Like the 1890s taille, I have found this one in London. It is short, with a false V neckline and standing collar, a style popular from soon after the turn of the century until about 1910. The style very is similar to the dress i have dated to c. 1910 - see "Dress Anatomy". The fabric is wool gabardine with machine lace and satin, remarkably well preserved save some wear of the more exposed portions of the satin.
Front view, back
The taille is only waist-length with the hem made to look like a satin belt. The top fabric defines a V neckline supposed to look as though a lace waistcoat and undergarment showed in the opening. In fact, the all of it is sewn into the front parts and closed with snaps. The sleeves are tight and wrist- length.
Black fabric is about the worst to get a good look at... To the right of the opening is the edge of the base bodice, marked by the interchanging hooks and eyes that close it. Immediately left from it protrudes the middle lace flap that covers the decolletage, onto which the collar is sewn (upper edge of the picture). In the lower half of the picture, a wedge of the right waistcoat-like flap shows. The middle flap sits between it and the bodice. Left of the opening is the edge of the left bodice edge and the left waistcoat flap. At the lower end of the opening, the belt with its three hooks shows.
The taille would be put on like this: The bodice is hooked closed in the centre front, then the middle flap and attached collar buttons onto the left front of the bodice with snaps. The collar is buttoned closed in the centre back. Now the left waistcoat flap is buttoned onto the middle flap, then the right flap onto the left one, all under the cover of the top fabric. Finally, the belt is hooked closed.
If you found this purely verbal description confusing, here is one with illustrations.
When I demonstrated this to a friend, he commented, "Now I know where the cliché of women taking hours to get dressed comes from."
Like in the 1910 dress, a waistband is attached to the back seams with cross-stitches. All seams and darts are boned along the lower part. A seam of unknown function runs through the light cotton lining from below the arm to just below the shoulder blade. It was made after the lining had been made up, so maybe the lining had bagged.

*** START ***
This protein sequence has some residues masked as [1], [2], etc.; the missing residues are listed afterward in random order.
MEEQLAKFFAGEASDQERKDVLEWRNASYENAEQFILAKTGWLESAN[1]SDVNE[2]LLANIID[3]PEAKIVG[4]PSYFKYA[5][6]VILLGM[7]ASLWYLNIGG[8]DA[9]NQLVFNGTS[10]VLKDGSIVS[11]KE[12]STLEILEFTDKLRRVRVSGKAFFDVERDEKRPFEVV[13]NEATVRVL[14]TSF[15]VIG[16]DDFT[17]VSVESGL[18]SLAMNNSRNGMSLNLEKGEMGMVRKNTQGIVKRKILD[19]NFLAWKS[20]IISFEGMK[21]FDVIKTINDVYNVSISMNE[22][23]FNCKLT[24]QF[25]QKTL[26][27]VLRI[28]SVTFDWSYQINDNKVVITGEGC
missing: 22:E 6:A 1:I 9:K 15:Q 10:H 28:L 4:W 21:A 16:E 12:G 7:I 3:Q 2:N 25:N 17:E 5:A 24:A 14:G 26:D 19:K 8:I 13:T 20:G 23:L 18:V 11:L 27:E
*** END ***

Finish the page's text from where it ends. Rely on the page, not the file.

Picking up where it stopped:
On the waistband sit three hooks facing down. The matching eyes would have been on the skirt. Instead of being set onto the seams in hoses, the bones are worked into the seams of the lining which has been made up separately. The hem is neatened with a bias strip of the lining fabric.
Looking at the inside of the left front part, notice the snaps in the corner of the waistcoat flap. It buttons onto the middle flap. The hooks and eyes are set in between two layers of lining fabric.
A detail view of the inside of the
right front part illustrates more clearly (I hope) the relative locations
of the middle flap and the waistcoat flap. Below the bodice as the innermost
layer, the middle flap protrudes at right angles from the bodice edge (centre
of picture). It then angles up- und outward to meet the left side of the neck
from where the standing collar, which is set onto its upper edge, continues
alone to the back of the neck (upper left corner of pic).
Below that layer is the waistcoat flap with its two snaps which fasten it onto the opposite waistcoat flap.
The sleeve is decorated with a false zig-zag cuff of satin and black machine lace. At the left edge of the picture, a slit shows which is closed with two snaps. It is made up quite neatly inside.
Although top fabric and lining have been made up separately, the sleeve was made in one go as was customary at the time. While the shorter inner seam (lower right corner) is neatened rather sloppily, the outer seam has been done in an unusual and probably time-consuming fashion, turning the edges of top fabric and lining against each other.
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